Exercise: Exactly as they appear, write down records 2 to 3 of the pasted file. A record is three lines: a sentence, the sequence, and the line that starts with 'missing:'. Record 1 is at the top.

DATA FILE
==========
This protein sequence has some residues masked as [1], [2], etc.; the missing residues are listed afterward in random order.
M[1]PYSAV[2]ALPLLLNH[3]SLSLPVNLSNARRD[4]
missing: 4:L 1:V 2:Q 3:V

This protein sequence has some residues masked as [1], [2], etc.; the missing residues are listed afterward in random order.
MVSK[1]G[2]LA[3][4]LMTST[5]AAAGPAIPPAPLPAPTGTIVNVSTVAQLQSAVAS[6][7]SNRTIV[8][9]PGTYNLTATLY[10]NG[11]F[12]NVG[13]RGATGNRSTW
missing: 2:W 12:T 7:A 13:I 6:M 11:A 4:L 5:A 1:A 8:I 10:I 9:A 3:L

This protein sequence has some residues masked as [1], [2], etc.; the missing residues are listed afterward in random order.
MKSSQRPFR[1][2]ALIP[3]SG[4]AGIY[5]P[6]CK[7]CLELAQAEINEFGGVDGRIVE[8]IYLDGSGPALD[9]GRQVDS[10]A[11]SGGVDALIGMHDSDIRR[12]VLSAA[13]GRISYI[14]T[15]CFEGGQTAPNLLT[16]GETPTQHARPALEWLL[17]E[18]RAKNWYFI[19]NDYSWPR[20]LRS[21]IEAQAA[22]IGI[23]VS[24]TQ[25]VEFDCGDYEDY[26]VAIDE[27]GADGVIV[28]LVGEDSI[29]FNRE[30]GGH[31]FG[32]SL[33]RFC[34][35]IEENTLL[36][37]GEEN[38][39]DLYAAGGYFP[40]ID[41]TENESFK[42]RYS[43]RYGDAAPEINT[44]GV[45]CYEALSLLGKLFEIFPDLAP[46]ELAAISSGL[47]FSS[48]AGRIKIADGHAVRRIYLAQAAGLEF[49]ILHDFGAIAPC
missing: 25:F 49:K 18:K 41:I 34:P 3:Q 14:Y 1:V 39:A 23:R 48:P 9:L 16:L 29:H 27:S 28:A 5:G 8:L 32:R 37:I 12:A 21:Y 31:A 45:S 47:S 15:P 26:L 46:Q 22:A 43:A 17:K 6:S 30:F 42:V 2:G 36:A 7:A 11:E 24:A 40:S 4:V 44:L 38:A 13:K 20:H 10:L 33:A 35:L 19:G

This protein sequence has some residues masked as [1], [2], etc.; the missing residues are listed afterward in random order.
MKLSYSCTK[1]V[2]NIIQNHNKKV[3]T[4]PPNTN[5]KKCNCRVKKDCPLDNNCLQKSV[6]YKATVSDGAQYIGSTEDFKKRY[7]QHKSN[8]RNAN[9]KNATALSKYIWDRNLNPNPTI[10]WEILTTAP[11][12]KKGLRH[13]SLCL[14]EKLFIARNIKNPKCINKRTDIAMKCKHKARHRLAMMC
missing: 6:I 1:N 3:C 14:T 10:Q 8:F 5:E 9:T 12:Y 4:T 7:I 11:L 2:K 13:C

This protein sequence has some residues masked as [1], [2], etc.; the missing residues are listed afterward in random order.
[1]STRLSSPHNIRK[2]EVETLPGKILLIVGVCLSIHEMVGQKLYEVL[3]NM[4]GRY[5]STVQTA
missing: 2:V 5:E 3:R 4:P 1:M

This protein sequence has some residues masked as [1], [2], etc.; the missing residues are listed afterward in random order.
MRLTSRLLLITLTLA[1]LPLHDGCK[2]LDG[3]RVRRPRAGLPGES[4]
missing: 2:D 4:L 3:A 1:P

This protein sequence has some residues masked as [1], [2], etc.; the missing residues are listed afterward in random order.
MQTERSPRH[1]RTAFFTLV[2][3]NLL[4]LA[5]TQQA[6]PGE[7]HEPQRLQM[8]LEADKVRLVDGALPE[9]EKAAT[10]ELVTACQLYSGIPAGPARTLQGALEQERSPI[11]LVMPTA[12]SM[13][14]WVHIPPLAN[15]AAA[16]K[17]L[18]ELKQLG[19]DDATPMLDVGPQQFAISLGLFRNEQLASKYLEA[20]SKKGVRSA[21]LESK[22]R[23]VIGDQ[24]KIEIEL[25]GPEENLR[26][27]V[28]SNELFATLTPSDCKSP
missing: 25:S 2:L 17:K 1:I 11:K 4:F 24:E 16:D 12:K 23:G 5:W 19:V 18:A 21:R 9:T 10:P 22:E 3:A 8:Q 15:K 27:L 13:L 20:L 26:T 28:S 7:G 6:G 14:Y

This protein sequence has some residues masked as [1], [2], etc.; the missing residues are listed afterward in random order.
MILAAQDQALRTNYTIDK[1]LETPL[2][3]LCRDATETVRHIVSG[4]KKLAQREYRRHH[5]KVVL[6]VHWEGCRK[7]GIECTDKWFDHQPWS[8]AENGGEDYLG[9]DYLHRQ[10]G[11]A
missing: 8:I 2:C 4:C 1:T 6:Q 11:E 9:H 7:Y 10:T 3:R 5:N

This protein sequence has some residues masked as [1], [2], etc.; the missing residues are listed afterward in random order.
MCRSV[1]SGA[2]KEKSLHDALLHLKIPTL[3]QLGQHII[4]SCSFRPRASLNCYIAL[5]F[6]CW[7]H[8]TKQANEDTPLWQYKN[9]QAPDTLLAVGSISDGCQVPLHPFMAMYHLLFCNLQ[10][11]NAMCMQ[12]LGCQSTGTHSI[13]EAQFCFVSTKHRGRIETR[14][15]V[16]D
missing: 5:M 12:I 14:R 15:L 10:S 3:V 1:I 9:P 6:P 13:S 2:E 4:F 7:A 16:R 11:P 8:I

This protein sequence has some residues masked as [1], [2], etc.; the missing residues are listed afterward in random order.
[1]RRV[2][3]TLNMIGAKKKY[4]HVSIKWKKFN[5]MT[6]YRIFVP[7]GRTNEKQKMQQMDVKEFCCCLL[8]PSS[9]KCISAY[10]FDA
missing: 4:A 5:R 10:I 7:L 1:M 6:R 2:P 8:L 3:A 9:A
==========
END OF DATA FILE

This protein sequence has some residues masked as [1], [2], etc.; the missing residues are listed afterward in random order.
MVSK[1]G[2]LA[3][4]LMTST[5]AAAGPAIPPAPLPAPTGTIVNVSTVAQLQSAVAS[6][7]SNRTIV[8][9]PGTYNLTATLY[10]NG[11]F[12]NVG[13]RGATGNRSTW
missing: 2:W 12:T 7:A 13:I 6:M 11:A 4:L 5:A 1:A 8:I 10:I 9:A 3:L

This protein sequence has some residues masked as [1], [2], etc.; the missing residues are listed afterward in random order.
MKSSQRPFR[1][2]ALIP[3]SG[4]AGIY[5]P[6]CK[7]CLELAQAEINEFGGVDGRIVE[8]IYLDGSGPALD[9]GRQVDS[10]A[11]SGGVDALIGMHDSDIRR[12]VLSAA[13]GRISYI[14]T[15]CFEGGQTAPNLLT[16]GETPTQHARPALEWLL[17]E[18]RAKNWYFI[19]NDYSWPR[20]LRS[21]IEAQAA[22]IGI[23]VS[24]TQ[25]VEFDCGDYEDY[26]VAIDE[27]GADGVIV[28]LVGEDSI[29]FNRE[30]GGH[31]FG[32]SL[33]RFC[34][35]IEENTLL[36][37]GEEN[38][39]DLYAAGGYFP[40]ID[41]TENESFK[42]RYS[43]RYGDAAPEINT[44]GV[45]CYEALSLLGKLFEIFPDLAP[46]ELAAISSGL[47]FSS[48]AGRIKIADGHAVRRIYLAQAAGLEF[49]ILHDFGAIAPC
missing: 25:F 49:K 18:K 41:I 34:P 3:Q 14:Y 1:V 39:A 23:R 48:P 9:L 16:L 29:H 27:S 28:A 5:G 8:L 32:R 37:I 12:A 21:Y 31:A 45:S 47:S 15:P 26:L 46:Q 22:A 43:A 17:K 6:S 30:F 42:V 2:G 36:A 7:A 11:E 24:A 40:S 4:V 44:L 38:A 13:K 20:H 10:L 33:A 35:L 19:G